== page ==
Environmental Tobacco Smoke and Children’s Health


Cemile Dede 1 , Nursan Cinar 2 , *

1 Vocational School of Health Sciences, Sakarya University, Turkey

2 School of Health Sciences, Sakarya University, Turkey

How to Cite: Dede C, Cinar N. Environmental Tobacco Smoke and Children’s Health, Iran J Pediatr. 2016 ; 26(5):e5935. doi: 10.5812/ijp.5935.


Iranian Journal of Pediatrics: 26 (5); e5935
Published Online: June 1, 2016
Article Type: Letter
Received: March 9, 2016
Accepted: April 2, 2016

Dear Editor,

Environmental tobacco smoke (ETS) exposure, or passive smoking, is a preventable cause of disease and disability, and a very important public health problem (1). ETS is an inclusive term describing any tobacco smoke exposure outside of active smoking, comprising secondhand smoke (SHS) and thirdhand smoke (THS) (2).

SHS is a mixture of smoke from the burning end of cigarettes or other tobacco products, such as pipes and cigars, and the smoke exhaled by the smoker (3, 4). SHS, the third leading cause of preventable death worldwide, includes more than 4,000 chemicals, many of which are known or suspected threats to human health (4, 5).

Children are the most ETS-sensitive population due to their smaller bronchial tubes and less-developed immune systems; they also breathe faster and take in more harmful chemicals per kg of body weight than do adults (1, 6). In addition, children spend more time in indoor environments, and have more contact with surfaces, such as carpet or upholstery, that are exposed to ETS. ETS begins to threaten a child’s health before birth. Smoking during pregnancy increases the risk of pregnancy complications, premature delivery, and low birth weight, which are leading causes of infant death and stillbirth. ETS-exposed infants are also approximately three times more likely to die from sudden infant death syndrome (SIDS) (7). Children exposed to ETS are more frequently affected by middle ear infections, reduced lung function, respiratory diseases such as pneumonia and bronchitis, and more severe asthma (5). In addition, SHS exposure threatens the mental health of children. In particular, exposure during pregnancy is related to more behavioral problems, especially hyperactivity/inattention and conduct problems (8). According to data from 192 countries in 2004, it was estimated that 40% of children worldwide were exposed to SHS and 28% of pediatric deaths were attributable to this exposure (9).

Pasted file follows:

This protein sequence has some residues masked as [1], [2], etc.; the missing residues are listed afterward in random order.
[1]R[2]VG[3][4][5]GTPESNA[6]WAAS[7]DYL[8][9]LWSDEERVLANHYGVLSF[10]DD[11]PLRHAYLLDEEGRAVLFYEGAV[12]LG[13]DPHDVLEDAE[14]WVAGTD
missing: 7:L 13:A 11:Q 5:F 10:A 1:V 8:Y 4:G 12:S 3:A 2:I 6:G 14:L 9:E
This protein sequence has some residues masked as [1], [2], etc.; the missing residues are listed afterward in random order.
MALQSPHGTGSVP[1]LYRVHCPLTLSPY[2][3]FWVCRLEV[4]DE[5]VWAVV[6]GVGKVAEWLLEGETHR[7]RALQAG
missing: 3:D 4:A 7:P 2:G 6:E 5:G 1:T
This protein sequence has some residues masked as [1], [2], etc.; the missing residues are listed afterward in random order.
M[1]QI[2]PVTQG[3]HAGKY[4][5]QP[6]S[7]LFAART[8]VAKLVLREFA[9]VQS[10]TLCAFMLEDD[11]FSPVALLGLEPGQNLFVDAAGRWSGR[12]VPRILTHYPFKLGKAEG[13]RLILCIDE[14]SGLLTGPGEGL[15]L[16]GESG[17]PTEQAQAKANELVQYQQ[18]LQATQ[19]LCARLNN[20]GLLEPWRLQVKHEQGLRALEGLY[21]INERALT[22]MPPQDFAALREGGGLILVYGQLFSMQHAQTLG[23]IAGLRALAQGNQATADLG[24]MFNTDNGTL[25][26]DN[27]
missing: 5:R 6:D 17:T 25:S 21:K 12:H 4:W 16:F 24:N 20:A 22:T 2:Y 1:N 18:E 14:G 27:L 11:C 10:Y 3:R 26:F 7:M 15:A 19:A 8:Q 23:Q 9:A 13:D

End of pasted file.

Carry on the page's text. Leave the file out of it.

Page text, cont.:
Although some of the pollutants in SHS can be removed by ventilation, a significant fraction adheres to the clothing and hair of smokers, and to surfaces, furnishings, and dust in indoor environments, persisting for a longer time; this is considered THS (10). THS constituents are re-emitted into the gas phase, or react with oxidants and other compounds in the environment to form secondary pollutants (10). General cleaning methods, such as vacuuming and wiping, are not effective at removing the nicotine that is adsorbed into indoor surfaces, furniture, clothes, and dust (10). THS exposure occurs via inhalation, ingestion, and dermal routes (2).

Thirdhand smoke is a new concept in the field of tobacco control, and there are insufficient data on its greater effects on children compared to adults. Attention must be drawn to this situation and further scientific research is needed, as well as improved awareness by families and the general public.



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